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Air CargoNews

Boeing deliveries plummet in Q3

737 MAX grounding cuts heavily into plane maker's ability to fill orders.

Commercial airplane deliveries at The Boeing Co. [NYSE: BA] nose-dived by two-thirds in the third quarter compared to the same period in 2018 and by almost half year-to-date, according to figures released by the company Oct. 8.

The plunge in sales is largely due to the March grounding by regulators of the next-generation 737 MAX for safety reasons following two deadly international crashes within the past year. 

Boeing says it has made software fixes to prevent automated systems from overriding pilots on takeoff and pushing the nose down during takeoff based on faulty sensor data. The Federal Aviation Administration reviewing the new safety designs and some aviation industry officials expect it to clear the 737 MAX to return to service as soon as November. A worry for Boeing is that lifting of the no-fly order could be done in phases by regulators around the world, slowing production and revenue streams.

Boeing customers received 63 planes in the third quarter, eight of which were commercial variants for military customers. A year ago, the manufacturer delivered 190 planes and in 2017 there were 202 deliveries in the quarter.

September deliveries totaled 26 planes, compared to 87 in September 2018, and 78 in 2017.

During the first nine months of the year, Boeing has delivered 302 jetliners, including 118 versions of the 737 and 33 for military customers. Delivery volume fell 47% compared to the 568 deliveries in 2018. In 2017, Boeing customers received 554 planes.

Boeing, headquartered in Chicago, has 4,930 737 MAX planes on order, but has only delivered 387 of them so far. It has continued to make the planes at its Renton, Washington, plant, albeit it at a slower rate, and store them in anticipation of the flying ban being eventually lifted.

Aircraft manufacturers typically get about half of a customer’s payment upon delivery.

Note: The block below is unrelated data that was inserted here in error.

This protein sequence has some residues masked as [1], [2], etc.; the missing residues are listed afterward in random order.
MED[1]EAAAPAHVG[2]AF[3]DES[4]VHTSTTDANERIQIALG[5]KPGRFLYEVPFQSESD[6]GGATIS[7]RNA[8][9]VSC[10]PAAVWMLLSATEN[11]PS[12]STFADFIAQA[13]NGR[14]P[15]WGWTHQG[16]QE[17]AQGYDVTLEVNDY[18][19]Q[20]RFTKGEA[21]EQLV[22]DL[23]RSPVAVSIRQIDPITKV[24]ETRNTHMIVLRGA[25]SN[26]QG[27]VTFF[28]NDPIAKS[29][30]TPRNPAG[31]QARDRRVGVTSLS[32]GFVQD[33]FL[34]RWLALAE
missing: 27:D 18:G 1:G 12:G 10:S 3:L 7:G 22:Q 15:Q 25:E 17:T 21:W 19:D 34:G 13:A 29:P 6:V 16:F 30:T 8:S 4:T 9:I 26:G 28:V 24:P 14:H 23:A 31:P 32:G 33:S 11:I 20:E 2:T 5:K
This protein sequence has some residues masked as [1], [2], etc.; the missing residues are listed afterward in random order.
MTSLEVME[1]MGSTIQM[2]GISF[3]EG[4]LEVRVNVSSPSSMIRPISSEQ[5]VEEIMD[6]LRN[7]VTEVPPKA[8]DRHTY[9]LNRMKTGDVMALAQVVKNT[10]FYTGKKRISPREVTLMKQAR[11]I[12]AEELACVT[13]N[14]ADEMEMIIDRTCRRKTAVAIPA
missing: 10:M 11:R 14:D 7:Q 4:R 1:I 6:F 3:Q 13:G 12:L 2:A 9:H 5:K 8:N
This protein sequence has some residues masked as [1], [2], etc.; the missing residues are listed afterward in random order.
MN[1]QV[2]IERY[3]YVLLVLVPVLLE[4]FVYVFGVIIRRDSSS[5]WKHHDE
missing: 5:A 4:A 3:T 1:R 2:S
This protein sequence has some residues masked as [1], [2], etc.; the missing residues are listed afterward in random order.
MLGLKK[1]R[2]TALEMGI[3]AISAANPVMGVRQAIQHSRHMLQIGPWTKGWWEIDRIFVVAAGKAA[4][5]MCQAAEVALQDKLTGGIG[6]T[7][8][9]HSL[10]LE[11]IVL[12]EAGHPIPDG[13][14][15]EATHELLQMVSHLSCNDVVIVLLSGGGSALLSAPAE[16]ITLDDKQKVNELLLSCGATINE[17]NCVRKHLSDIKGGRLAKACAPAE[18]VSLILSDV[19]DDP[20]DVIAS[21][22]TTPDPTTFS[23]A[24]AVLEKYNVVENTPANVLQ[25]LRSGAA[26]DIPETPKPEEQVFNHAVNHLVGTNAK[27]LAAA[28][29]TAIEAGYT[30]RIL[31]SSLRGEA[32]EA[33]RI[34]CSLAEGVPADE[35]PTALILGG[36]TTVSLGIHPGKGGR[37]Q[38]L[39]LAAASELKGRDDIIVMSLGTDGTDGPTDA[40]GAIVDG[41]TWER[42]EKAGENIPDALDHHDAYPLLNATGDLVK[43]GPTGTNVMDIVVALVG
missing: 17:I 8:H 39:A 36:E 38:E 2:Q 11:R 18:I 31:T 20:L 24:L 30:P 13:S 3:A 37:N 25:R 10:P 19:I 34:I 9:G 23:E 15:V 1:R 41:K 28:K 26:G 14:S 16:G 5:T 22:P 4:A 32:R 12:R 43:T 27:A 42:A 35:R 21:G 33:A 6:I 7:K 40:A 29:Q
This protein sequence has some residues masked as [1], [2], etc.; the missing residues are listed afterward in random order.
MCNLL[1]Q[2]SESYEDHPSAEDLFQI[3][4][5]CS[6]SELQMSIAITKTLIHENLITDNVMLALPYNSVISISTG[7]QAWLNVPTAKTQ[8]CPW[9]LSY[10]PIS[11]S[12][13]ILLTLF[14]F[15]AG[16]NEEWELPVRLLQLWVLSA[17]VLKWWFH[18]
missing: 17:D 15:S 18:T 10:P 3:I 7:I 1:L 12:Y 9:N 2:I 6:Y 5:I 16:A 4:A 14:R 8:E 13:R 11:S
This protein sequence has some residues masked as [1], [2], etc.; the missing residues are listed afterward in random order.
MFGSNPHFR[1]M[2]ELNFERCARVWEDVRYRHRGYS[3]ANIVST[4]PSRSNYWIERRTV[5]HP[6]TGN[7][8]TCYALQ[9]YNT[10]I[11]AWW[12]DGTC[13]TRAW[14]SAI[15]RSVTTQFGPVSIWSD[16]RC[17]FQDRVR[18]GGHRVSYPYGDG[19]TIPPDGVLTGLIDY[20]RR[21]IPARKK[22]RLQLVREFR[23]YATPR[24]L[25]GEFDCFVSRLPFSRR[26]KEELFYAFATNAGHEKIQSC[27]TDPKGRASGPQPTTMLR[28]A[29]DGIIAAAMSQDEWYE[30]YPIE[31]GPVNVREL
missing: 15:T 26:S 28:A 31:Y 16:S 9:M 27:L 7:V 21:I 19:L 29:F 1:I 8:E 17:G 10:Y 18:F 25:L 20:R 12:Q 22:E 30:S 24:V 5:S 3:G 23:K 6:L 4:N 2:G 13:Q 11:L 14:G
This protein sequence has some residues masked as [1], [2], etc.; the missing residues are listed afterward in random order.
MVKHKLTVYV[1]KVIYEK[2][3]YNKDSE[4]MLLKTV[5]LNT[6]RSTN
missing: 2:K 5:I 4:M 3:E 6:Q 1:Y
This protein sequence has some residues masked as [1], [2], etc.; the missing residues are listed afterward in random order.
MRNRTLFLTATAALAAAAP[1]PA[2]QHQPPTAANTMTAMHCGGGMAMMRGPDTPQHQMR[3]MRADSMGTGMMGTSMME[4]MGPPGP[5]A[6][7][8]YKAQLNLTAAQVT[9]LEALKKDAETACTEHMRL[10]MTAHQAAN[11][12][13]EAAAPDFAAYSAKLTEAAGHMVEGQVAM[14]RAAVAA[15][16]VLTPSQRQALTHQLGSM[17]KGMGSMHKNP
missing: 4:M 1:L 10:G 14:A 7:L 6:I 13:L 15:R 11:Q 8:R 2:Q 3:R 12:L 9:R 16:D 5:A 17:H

Airlines had flocked to the 737 MAX for medium-haul routes because of its increased range, fuel efficiency, technology and customer features. 737s in passenger service typically only carry a few hundred pounds of cargo, but are still important to shippers with smaller loads looking for less expensive air transport than with a chartered freighter or UPS and FedEx.

In September, UPS [NYSE: UPS], Fed Ex [NYSE: FDX] Express and DHL each received two wide-body freighters from Boeing.

On Oct. 7, Southwest Airlines’ pilots union filed a lawsuit against Boeing for what it claimed were misrepresentations about the 737 MAX’s safety and causing its members $115 million in lost compensation because of downtime. Many airlines are also in talks with Boeing for compensation due to lost revenue opportunities and other costs associated with not having the MAX available for service.

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Eric Kulisch

Eric is the West Coast Air Cargo Reporter at FreightWaves. An award-winning business journalist with extensive experience covering the logistics sector, Eric spent nearly two years as the Washington, D.C., correspondent for Automotive News, where he focused on regulatory and policy issues surrounding autonomous vehicles, mobility, fuel economy and safety. He won a regional Gold Medal from the American Society of Business Publication Editors for government coverage, and was voted best for feature writing and commentary in the Trade/Newsletter category by the D.C. Chapter of the Society of Professional Journalists. As associate editor at American Shipper Magazine for more than a decade, he wrote about trade, freight transportation and supply chains. Eric is based in Portland, Oregon. He can be reached for comments and tips at ekulisch@freightwaves.com

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